Students who identified themselves as disabled were more likely than their nondisabled
counterparts to be male (60.8 percent versus 49.7 percent). Self-identified disabled
students also scored lower on locus of control psychological measures than did nondisabled
students. However, students who identified themselves as disabled were proportionally
represented in terms of race and had similar SES status as those students who did not
identify themselves as disabled.
The School Experiences of Students with Disabilities
- Compared to students not identified as disabled in NELS:88, students identified by
teachers and parents as disabled took more remedial mathematics and English courses, had
earned fewer units in core curriculum areas, had more often repeated a grade prior to the
eighth grade, and were more likely to have participated in dropout prevention programs.
However, these students evidenced relatively low levels of participation in special
education programs for the educationally or physically handicapped (between 2.0 and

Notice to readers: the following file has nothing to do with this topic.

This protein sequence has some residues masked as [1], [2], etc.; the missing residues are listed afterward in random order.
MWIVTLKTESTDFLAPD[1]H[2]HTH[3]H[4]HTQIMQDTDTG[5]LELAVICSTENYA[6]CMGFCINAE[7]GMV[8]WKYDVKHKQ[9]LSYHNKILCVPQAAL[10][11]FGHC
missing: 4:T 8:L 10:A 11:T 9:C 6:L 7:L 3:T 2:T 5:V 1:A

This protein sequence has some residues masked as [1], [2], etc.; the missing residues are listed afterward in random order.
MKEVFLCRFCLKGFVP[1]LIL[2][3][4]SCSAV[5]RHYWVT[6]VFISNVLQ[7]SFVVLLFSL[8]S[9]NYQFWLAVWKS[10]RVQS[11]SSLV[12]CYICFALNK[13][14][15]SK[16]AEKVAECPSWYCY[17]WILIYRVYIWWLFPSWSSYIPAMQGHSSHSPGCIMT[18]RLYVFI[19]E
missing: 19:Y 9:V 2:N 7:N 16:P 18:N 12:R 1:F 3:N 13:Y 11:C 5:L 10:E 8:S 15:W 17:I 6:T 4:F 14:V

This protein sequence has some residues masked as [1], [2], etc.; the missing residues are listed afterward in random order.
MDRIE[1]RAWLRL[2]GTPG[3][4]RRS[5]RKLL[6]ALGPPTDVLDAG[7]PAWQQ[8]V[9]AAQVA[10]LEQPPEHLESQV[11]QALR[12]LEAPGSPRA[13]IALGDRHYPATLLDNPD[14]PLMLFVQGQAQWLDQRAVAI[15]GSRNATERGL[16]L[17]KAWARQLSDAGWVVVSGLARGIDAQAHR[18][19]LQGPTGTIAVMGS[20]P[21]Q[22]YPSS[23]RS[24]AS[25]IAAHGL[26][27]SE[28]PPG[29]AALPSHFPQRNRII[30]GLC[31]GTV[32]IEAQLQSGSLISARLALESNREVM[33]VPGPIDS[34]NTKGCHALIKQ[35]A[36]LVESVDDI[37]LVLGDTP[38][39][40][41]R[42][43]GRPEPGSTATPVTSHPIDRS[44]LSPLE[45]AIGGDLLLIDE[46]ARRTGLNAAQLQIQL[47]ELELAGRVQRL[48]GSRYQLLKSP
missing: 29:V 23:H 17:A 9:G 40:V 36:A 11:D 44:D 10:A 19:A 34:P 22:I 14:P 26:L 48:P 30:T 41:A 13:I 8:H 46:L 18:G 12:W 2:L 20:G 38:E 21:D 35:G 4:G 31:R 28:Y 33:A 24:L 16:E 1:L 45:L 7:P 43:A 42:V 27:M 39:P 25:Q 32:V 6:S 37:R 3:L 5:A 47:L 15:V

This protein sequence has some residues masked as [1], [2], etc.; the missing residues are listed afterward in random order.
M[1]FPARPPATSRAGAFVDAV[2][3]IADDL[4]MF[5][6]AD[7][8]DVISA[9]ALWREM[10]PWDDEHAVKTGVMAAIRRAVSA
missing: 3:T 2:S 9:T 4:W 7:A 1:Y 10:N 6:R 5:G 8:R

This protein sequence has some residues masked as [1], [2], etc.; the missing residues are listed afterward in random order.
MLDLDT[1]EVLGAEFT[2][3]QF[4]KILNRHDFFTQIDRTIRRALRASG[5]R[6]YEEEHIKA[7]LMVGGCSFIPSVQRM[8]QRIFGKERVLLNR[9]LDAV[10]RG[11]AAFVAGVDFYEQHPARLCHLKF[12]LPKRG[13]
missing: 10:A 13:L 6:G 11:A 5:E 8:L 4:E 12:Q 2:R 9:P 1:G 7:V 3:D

11.2 percent). In addition, students identified by teachers as disabled participated in
extracurricular activities to a lesser extent than nondisabled students.
Students who identified themselves as disabled reported higher levels of participation in
remedial English and mathematics programs than did their nondisabled counterparts
(32.1 percent versus 18.7 percent and 42.9 percent versus 20.3 percent, respectively).
These students also reported that they and their parents participated in school-related
activities as frequently as parent-identified disabled students.
Educational Outcomes of Students with Disabilities
- Students identified by teachers and parents as disabled in NELS:88 earned lower high
school grades in core courses, scored lower on mathematics and reading proficiency tests,
and were more likely to drop out of school than their nondisabled counterparts. In
addition, these students reported lower educational expectations, for themselves and for
them by their parents, and were less prepared for higher education than their nondisabled